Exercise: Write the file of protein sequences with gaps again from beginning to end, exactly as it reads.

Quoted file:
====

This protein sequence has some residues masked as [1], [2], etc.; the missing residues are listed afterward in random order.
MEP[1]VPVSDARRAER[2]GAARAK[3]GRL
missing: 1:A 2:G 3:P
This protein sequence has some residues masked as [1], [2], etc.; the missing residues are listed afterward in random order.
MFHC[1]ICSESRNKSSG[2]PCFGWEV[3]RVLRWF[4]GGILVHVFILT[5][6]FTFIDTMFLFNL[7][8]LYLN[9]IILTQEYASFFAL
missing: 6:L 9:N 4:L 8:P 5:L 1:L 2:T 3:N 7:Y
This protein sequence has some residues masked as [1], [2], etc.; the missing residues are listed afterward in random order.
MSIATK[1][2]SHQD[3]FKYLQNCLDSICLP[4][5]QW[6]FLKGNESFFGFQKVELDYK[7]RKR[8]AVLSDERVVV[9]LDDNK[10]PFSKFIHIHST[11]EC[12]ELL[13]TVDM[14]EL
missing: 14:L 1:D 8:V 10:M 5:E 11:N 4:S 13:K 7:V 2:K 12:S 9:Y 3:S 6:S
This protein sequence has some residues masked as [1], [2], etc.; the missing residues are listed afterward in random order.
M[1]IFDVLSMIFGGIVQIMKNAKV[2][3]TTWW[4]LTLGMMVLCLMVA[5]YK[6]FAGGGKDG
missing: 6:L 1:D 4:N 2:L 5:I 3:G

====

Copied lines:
This protein sequence has some residues masked as [1], [2], etc.; the missing residues are listed afterward in random order.
MEP[1]VPVSDARRAER[2]GAARAK[3]GRL
missing: 1:A 2:G 3:P
This protein sequence has some residues masked as [1], [2], etc.; the missing residues are listed afterward in random order.
MFHC[1]ICSESRNKSSG[2]PCFGWEV[3]RVLRWF[4]GGILVHVFILT[5][6]FTFIDTMFLFNL[7][8]LYLN[9]IILTQEYASFFAL
missing: 6:L 9:N 4:L 8:P 5:L 1:L 2:T 3:N 7:Y
This protein sequence has some residues masked as [1], [2], etc.; the missing residues are listed afterward in random order.
MSIATK[1][2]SHQD[3]FKYLQNCLDSICLP[4][5]QW[6]FLKGNESFFGFQKVELDYK[7]RKR[8]AVLSDERVVV[9]LDDNK[10]PFSKFIHIHST[11]EC[12]ELL[13]TVDM[14]EL
missing: 14:L 1:D 8:V 10:M 5:E 11:N 4:S 13:K 7:V 2:K 12:S 9:Y 3:S 6:S
This protein sequence has some residues masked as [1], [2], etc.; the missing residues are listed afterward in random order.
M[1]IFDVLSMIFGGIVQIMKNAKV[2][3]TTWW[4]LTLGMMVLCLMVA[5]YK[6]FAGGGKDG
missing: 6:L 1:D 4:N 2:L 5:I 3:G